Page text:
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Specimens ShowCase | Clicking Jewel

"Click! Click!" What sound is it?🤔

Don't worry, nothing is about to explode—The culprit behind this clicking noise may be a click beetle🐞. You may have heard that beetles (Order Coleoptera) is the most diverse group of organisms (at least for pluricellular organisms), including over 400,000 described species worldwide! Within them, the click beetles (Elateridae family) is the 9th most diverse family, with over 10,000 species (nearly as many as birds). These insects also present an interesting and unique ability – when the click beetle is turned upside down (because of a bad fall to escape a predator for instance), it can flip over by flexing its body, and bounce off the ground with its own strength to get back into the right position. When they do this and "jump", they produce a clicking sound which gives them their name.

In Hong Kong, click beetle species have been recorded so far, in which the largest and probably most iconic one is the Jewel Click Beetle, a.k.a. Large Green Click Beetle, 𝘊𝘢𝘮𝘱𝘴𝘰𝘴𝘵𝘦𝘳𝘯𝘶𝘴 𝘢𝘶𝘳𝘢𝘵𝘶𝘴 (Drury, 1773). This diurnal insect is widespread in Southern China, and there is a chance you can see them when you go for a hike! All click beetles of the genus 𝘊𝘢𝘮𝘱𝘴𝘰𝘴𝘵𝘦𝘳𝘯𝘶𝘴 have on their bodies a metallic luster, and our Jewel Click Beetle has a green metallic body which is indeed as beautiful as a piece of jewel. 💎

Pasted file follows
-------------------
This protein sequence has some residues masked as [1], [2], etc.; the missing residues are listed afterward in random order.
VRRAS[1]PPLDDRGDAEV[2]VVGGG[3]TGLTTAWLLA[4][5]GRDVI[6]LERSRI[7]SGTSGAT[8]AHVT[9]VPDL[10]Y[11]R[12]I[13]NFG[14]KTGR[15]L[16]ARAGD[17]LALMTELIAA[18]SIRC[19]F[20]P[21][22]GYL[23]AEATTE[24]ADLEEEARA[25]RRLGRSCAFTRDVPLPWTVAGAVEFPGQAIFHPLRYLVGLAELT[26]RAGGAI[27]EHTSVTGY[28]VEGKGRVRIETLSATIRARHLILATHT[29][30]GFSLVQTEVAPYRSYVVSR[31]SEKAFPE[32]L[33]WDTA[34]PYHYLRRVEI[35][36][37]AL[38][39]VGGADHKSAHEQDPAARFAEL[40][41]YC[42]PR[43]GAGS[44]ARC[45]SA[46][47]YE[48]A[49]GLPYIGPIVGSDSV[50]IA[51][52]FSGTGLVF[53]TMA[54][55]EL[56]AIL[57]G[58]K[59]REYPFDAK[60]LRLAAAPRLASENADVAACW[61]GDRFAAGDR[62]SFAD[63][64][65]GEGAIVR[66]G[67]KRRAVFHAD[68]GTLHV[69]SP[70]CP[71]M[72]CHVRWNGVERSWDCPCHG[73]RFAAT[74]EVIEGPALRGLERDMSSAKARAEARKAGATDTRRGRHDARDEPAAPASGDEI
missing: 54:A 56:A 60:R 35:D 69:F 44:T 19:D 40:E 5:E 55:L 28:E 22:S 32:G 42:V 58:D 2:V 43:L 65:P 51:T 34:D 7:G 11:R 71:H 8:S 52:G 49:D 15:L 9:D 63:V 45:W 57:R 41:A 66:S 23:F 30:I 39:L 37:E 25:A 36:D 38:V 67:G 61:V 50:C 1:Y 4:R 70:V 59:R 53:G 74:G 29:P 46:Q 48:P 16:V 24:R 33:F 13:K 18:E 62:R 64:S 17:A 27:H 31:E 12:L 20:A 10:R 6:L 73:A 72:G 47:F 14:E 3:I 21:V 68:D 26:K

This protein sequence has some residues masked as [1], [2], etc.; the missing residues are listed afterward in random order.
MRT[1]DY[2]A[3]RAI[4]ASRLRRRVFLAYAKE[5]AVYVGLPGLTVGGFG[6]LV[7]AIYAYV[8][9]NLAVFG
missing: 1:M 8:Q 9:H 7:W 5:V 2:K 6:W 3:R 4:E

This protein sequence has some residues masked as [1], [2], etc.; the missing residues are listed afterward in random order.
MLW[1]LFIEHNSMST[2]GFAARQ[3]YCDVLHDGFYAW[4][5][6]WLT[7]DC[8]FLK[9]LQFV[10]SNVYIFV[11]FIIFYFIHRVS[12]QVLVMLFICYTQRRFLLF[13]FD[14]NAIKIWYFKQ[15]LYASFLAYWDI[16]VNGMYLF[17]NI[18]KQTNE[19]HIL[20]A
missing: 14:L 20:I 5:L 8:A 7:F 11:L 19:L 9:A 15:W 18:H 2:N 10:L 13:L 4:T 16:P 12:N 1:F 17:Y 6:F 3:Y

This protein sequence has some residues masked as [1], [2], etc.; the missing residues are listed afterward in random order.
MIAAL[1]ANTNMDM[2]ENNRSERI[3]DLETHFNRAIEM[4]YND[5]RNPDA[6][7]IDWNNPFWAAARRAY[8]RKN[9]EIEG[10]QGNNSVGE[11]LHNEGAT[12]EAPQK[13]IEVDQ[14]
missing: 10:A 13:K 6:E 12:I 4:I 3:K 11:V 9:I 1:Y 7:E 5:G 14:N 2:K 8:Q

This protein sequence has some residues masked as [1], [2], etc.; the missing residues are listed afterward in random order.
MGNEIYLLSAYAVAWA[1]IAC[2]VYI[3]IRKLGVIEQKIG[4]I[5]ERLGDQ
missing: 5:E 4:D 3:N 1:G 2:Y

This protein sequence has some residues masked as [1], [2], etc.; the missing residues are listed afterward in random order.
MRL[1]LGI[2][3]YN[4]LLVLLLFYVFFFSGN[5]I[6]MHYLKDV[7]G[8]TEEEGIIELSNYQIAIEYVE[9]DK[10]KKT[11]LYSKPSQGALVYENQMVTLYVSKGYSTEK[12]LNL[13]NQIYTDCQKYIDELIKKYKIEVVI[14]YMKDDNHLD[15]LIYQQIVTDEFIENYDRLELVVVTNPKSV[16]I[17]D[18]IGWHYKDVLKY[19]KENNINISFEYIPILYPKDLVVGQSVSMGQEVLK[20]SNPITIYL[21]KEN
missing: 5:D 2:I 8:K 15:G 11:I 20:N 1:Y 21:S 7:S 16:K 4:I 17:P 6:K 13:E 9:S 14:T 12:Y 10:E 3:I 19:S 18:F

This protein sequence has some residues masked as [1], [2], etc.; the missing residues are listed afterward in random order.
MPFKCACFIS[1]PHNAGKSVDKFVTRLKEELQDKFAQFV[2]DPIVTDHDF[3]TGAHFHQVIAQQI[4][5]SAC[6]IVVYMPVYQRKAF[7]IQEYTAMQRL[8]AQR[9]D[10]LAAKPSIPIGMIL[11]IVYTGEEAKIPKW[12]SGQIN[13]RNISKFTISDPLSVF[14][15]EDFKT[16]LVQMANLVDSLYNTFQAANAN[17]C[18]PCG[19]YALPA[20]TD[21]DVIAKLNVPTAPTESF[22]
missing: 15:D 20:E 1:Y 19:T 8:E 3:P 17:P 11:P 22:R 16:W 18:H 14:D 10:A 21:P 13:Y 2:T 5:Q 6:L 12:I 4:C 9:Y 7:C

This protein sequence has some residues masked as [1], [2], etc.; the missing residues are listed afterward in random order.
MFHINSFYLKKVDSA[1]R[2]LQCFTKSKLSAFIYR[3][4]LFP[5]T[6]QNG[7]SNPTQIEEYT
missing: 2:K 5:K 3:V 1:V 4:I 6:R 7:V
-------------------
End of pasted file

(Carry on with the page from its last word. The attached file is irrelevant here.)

Beetles are insects that undergo complete metamorphosis, also known as holometabolous insects. When the click beetles are still at the larval stage, they are called wireworms. The wireworms are slender and have hard bodies, and they live in the soil, feeding on the roots of trees and plants🌱. Some wireworms are predators feeding on other soil animals. However, the adult click beetle has a different diet (and shape). They feed mainly on nectar, pollen and flowers, but sometimes also on soft-bodied insects such as aphids.

So, what allows the click beetle to do their remarkable jump? The answer is in their unique thoracic structure. There is a small protuberance, which acts as a latch, on the underside of the beetle's bodies between the front and middle legs. The energy for jumping can be stored and released using this little latch–which allows the insect to load an internal spring, and while releasing the spring, the beetle rapidly flexes its body between the thorax and the abdomen, propulsing itself into the air.

The reasons behind the click beetle's jump and its evolution is still under research. It is hypothesized that they mainly use it as a defense mechanism. When the click beetles feel threatened, they will drop on the ground and immediately play dead💀. The jumping ability helps them to get back into position. On the other hand, when the body is being held, the clicking may make it harder for them to be grasped and can create impact to aid their escape; even through the creation of a surprise effect in the predators.

Next time when you visit the museum, don't forget to check out our beautiful Jewel Click Beetle specimens!😎


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